UPDATE: The Academy released a statement Saturday explaining why they revoked the nomination for Christian film "Alone Yet Note Alone." It reiterated earlier claims that improper lobbying was done by the songwriter before the nomination.
The Oscar-winning producer of "Schindler's List" hammered the Academy of Motion Picture Arts and Sciences in a letter he penned after they made the unusual decision to rescind a nomination for a Christian film.
Gerald Molen accused the Academy of discriminating against a religious movie after the prestigious motion picture body decided to take away a nomination for Christian film "Alone Yet Not Alone," citing alleged improper lobbying done by the songwriter before the initial nomination.
[sharequote align="center"]"Many will see this decision as faith-based bigotry pure and simple."[/sharequote]
"Every film, director, writer, cinematographer, actor, art director, costume designer and efx house finds a way to pitch or promote their work. Many will see this decision as faith-based bigotry pure and simple," Molen said in a letter to Academy president Cheryl Boone Isaacs, obtained by the Hollywood Reporter.
"Critics will pounce and accuse us of being out of touch and needlessly offending middle America by stripping this song -- a song sung by a quadriplegic hero to evangelical Christians who has captured the imagination of the American people -- of its nomination," Molen reportedly continued in the letter. "In my humble opinion, it seems to me that this has turned a Cinderella story that America loves into a story of the wicked stepmother who wants to keep her daughter from the ball, with we the Academy cast as the villain."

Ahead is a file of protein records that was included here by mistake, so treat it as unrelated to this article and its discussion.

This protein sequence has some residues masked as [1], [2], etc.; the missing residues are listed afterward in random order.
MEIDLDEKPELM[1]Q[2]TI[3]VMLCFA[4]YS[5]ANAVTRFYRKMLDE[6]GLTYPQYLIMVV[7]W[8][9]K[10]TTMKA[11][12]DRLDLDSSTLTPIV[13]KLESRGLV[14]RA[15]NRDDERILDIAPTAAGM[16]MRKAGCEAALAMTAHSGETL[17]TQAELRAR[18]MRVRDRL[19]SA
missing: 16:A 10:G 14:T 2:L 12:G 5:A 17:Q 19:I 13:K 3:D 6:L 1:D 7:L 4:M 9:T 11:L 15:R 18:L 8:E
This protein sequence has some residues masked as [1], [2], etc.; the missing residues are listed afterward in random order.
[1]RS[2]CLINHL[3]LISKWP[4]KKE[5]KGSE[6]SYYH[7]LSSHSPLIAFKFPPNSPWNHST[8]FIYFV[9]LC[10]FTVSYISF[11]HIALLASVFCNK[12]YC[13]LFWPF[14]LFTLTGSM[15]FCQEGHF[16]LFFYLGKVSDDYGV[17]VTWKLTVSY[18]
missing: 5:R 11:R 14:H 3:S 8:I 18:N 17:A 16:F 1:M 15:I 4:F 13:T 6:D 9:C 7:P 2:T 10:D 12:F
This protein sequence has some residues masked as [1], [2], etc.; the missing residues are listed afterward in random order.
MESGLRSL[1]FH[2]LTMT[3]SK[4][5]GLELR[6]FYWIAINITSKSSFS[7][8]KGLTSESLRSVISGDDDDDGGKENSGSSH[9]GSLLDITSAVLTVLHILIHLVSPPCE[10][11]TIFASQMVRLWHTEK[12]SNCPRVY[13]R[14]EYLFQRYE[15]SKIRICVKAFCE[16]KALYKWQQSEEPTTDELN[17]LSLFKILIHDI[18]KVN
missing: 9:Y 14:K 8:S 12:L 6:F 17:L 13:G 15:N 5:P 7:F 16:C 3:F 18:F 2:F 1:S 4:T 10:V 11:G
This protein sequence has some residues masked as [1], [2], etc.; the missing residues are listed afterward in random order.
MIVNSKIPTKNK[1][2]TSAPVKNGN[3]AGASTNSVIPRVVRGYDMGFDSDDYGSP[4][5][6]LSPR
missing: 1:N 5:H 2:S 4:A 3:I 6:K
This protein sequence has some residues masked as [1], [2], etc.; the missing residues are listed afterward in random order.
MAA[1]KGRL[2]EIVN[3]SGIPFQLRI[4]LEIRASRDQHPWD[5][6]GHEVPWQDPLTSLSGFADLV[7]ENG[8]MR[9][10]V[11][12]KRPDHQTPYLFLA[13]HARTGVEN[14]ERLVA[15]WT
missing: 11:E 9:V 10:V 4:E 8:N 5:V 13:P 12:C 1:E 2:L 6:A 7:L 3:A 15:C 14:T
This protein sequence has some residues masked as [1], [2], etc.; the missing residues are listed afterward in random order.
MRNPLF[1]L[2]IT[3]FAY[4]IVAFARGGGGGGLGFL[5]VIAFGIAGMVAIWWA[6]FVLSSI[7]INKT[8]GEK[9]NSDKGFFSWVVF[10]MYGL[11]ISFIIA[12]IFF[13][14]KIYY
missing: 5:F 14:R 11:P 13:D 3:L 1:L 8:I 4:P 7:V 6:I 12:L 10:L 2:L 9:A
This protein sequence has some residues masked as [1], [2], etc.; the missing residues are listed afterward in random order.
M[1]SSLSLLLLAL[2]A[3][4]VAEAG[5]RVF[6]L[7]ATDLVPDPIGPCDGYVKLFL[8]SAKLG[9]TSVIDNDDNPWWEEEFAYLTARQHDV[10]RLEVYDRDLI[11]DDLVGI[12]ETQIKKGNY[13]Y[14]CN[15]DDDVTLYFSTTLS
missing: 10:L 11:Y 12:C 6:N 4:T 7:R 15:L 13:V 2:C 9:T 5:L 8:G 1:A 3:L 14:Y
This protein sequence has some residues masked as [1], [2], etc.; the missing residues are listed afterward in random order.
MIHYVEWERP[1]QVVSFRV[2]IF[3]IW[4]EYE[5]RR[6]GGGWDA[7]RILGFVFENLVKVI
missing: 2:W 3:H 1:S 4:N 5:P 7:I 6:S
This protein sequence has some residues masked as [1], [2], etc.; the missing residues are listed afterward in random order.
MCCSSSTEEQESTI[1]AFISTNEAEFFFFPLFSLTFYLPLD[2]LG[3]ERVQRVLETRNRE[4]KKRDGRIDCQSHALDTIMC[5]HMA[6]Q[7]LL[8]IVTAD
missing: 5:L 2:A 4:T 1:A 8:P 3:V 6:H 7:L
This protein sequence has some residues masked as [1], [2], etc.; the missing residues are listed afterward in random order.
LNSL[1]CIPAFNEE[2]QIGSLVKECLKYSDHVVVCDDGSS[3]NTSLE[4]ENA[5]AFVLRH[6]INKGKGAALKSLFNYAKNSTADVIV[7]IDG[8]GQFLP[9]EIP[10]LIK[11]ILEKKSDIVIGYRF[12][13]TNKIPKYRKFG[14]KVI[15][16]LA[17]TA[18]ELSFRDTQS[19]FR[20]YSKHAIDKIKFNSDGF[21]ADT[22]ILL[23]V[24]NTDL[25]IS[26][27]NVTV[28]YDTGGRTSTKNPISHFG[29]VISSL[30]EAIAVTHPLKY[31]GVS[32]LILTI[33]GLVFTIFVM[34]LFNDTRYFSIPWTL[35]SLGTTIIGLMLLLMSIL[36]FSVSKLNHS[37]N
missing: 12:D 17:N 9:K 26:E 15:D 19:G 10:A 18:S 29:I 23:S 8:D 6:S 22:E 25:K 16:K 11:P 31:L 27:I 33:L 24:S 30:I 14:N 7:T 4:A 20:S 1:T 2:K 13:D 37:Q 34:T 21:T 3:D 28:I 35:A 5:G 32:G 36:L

[sharequote align="center"]"...this has turned a Cinderella story...into a story of the wicked stepmother who wants to keep her daughter from the ball..."[/sharequote]
After its initial nomination, several songwriters had expressed that they did not feel the film's song should have been nominated for an Oscar.
A private investigator was even hired by some to investigate whether the film should be disqualified for failure to meet advertising requirements, according to the Hollywood Reporter.
"It has been reported that a rival film hired a private investigator to find dirt on the film in an attempt to discredit it as not having been advertised properly and that when this failed to sway the committee, a decision was instead made to disqualify it because of the email," Molen reportedly wrote. "I urge you and the Academy to reconsider this decision and restore the song and fairness and integrity to our process."
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